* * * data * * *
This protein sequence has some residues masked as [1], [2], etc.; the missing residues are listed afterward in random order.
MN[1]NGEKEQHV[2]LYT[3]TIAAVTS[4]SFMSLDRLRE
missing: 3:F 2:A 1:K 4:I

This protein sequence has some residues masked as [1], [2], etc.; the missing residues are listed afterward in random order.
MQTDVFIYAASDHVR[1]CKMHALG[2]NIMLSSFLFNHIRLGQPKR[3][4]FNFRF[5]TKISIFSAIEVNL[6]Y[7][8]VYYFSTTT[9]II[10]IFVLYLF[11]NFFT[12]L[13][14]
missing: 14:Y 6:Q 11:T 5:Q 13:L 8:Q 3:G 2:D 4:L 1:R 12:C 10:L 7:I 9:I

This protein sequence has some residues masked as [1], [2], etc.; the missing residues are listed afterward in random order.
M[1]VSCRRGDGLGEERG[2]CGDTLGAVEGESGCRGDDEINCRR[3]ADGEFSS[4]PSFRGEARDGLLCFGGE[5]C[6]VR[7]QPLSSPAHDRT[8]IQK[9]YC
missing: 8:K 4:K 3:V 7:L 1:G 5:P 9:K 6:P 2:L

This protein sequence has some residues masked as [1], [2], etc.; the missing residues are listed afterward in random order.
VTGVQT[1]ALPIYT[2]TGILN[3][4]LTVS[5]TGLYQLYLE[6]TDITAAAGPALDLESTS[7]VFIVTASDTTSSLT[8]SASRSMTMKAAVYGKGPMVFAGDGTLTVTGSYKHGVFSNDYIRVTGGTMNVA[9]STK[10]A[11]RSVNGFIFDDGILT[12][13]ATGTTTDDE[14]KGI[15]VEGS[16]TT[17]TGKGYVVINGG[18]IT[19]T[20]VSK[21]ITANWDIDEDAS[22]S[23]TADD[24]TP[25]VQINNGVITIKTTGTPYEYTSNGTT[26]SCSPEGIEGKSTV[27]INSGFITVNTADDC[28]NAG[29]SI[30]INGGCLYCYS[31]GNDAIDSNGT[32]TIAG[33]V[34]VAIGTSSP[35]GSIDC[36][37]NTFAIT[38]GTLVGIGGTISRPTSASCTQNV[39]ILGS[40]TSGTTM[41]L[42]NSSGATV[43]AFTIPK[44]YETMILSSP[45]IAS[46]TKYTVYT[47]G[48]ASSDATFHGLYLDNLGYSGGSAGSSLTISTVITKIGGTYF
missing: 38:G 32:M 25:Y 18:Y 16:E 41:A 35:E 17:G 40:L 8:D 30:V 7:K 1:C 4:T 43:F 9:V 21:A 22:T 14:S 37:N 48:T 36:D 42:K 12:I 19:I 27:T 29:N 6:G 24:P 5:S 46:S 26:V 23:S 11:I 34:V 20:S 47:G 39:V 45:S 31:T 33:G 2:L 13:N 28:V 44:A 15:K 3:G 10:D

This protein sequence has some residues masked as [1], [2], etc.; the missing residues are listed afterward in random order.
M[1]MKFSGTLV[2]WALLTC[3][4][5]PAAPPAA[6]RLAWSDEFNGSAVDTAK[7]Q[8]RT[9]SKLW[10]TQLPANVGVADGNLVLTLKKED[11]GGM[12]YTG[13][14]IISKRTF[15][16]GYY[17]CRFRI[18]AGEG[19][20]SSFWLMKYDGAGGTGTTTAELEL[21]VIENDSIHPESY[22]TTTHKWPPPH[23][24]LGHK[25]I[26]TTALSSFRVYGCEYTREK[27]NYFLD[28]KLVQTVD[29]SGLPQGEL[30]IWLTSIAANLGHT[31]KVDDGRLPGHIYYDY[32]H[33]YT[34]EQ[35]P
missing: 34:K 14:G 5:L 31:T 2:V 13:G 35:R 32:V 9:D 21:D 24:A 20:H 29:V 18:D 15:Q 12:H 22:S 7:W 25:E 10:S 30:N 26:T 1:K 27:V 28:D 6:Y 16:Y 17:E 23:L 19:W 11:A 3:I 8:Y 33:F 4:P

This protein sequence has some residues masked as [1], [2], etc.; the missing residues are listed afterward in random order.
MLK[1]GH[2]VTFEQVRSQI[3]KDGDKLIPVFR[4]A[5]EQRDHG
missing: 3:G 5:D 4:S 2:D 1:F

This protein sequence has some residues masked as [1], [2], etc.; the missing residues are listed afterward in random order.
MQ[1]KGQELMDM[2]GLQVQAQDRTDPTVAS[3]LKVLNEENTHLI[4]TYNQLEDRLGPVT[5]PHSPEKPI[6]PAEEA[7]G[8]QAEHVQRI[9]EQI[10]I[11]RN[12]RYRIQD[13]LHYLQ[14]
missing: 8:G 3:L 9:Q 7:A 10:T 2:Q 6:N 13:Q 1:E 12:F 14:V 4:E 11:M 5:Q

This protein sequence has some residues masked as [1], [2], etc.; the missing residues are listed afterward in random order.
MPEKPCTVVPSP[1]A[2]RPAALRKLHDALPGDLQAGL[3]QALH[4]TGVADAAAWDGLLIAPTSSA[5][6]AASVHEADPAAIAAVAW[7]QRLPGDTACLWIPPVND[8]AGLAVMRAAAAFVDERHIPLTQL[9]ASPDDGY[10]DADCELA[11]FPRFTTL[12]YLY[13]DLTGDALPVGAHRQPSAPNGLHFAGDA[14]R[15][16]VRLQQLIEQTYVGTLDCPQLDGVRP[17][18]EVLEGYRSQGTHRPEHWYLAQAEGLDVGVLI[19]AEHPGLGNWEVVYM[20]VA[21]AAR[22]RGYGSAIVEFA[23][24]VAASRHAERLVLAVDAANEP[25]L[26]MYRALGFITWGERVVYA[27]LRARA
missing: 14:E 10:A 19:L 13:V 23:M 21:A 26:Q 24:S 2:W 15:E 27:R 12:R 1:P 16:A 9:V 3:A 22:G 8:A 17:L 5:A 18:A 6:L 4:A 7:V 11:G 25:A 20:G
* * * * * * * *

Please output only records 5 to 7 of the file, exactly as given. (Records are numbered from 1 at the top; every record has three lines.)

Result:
This protein sequence has some residues masked as [1], [2], etc.; the missing residues are listed afterward in random order.
M[1]MKFSGTLV[2]WALLTC[3][4][5]PAAPPAA[6]RLAWSDEFNGSAVDTAK[7]Q[8]RT[9]SKLW[10]TQLPANVGVADGNLVLTLKKED[11]GGM[12]YTG[13][14]IISKRTF[15][16]GYY[17]CRFRI[18]AGEG[19][20]SSFWLMKYDGAGGTGTTTAELEL[21]VIENDSIHPESY[22]TTTHKWPPPH[23][24]LGHK[25]I[26]TTALSSFRVYGCEYTREK[27]NYFLD[28]KLVQTVD[29]SGLPQGEL[30]IWLTSIAANLGHT[31]KVDDGRLPGHIYYDY[32]H[33]YT[34]EQ[35]P
missing: 34:K 14:G 5:L 31:T 2:V 13:G 35:R 32:V 9:D 21:D 24:A 20:H 29:V 18:D 15:Q 12:H 22:S 7:W 25:E 10:S 30:N 26:T 1:K 27:V 28:D 6:Y 16:Y 17:E 23:L 19:W 11:A 3:I 8:Y 33:F 4:P

This protein sequence has some residues masked as [1], [2], etc.; the missing residues are listed afterward in random order.
MLK[1]GH[2]VTFEQVRSQI[3]KDGDKLIPVFR[4]A[5]EQRDHG
missing: 3:G 5:D 4:S 2:D 1:F

This protein sequence has some residues masked as [1], [2], etc.; the missing residues are listed afterward in random order.
MQ[1]KGQELMDM[2]GLQVQAQDRTDPTVAS[3]LKVLNEENTHLI[4]TYNQLEDRLGPVT[5]PHSPEKPI[6]PAEEA[7]G[8]QAEHVQRI[9]EQI[10]I[11]RN[12]RYRIQD[13]LHYLQ[14]
missing: 8:G 3:L 9:Q 7:A 10:T 2:Q 6:N 13:Q 1:E 12:F 14:V 4:E 11:M 5:Q